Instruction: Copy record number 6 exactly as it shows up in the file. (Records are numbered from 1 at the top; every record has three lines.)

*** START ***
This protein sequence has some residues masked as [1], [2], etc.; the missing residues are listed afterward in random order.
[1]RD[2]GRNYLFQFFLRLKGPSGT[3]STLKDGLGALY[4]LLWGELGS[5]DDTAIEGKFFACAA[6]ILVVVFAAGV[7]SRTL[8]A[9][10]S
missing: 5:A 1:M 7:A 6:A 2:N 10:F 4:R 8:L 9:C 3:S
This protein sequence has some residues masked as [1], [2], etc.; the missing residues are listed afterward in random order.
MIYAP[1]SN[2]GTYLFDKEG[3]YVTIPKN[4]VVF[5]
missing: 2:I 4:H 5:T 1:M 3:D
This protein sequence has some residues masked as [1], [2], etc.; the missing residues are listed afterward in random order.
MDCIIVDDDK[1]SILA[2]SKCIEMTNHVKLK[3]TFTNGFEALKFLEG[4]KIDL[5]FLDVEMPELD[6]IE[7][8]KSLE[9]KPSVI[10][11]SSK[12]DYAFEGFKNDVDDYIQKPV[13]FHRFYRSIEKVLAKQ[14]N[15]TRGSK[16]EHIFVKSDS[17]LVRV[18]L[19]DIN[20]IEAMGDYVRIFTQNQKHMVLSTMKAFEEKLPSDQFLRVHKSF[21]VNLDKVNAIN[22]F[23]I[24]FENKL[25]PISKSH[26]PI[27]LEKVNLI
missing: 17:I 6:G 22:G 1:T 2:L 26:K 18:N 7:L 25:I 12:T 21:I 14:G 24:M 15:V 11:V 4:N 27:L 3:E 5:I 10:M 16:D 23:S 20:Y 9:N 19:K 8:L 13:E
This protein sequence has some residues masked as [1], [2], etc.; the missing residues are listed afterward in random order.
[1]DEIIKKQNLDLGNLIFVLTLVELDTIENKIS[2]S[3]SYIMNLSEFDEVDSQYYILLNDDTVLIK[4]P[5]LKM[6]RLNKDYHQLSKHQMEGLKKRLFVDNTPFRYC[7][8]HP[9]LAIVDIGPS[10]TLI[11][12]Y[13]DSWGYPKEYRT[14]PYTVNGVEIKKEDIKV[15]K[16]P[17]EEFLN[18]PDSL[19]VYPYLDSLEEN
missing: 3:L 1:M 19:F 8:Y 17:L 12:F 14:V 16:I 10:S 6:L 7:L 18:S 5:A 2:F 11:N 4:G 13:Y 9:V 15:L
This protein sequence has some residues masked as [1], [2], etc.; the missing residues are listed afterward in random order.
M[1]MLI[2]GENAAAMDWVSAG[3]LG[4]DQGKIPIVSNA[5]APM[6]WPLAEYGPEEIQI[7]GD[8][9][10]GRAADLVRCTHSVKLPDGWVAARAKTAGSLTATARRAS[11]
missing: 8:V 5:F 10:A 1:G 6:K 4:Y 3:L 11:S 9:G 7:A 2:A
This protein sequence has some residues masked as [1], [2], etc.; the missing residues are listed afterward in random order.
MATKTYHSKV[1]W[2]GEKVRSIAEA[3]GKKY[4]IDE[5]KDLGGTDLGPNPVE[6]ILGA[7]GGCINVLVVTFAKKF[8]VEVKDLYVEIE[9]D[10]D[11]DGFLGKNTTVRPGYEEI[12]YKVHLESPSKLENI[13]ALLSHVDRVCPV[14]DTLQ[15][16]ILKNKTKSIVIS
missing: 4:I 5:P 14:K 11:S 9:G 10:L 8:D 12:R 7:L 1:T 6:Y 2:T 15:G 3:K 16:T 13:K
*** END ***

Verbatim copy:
This protein sequence has some residues masked as [1], [2], etc.; the missing residues are listed afterward in random order.
MATKTYHSKV[1]W[2]GEKVRSIAEA[3]GKKY[4]IDE[5]KDLGGTDLGPNPVE[6]ILGA[7]GGCINVLVVTFAKKF[8]VEVKDLYVEIE[9]D[10]D[11]DGFLGKNTTVRPGYEEI[12]YKVHLESPSKLENI[13]ALLSHVDRVCPV[14]DTLQ[15][16]ILKNKTKSIVIS
missing: 4:I 5:P 14:K 11:S 9:G 10:L 8:D 12:R 7:L 1:T 6:Y 2:T 15:G 3:K 16:T 13:K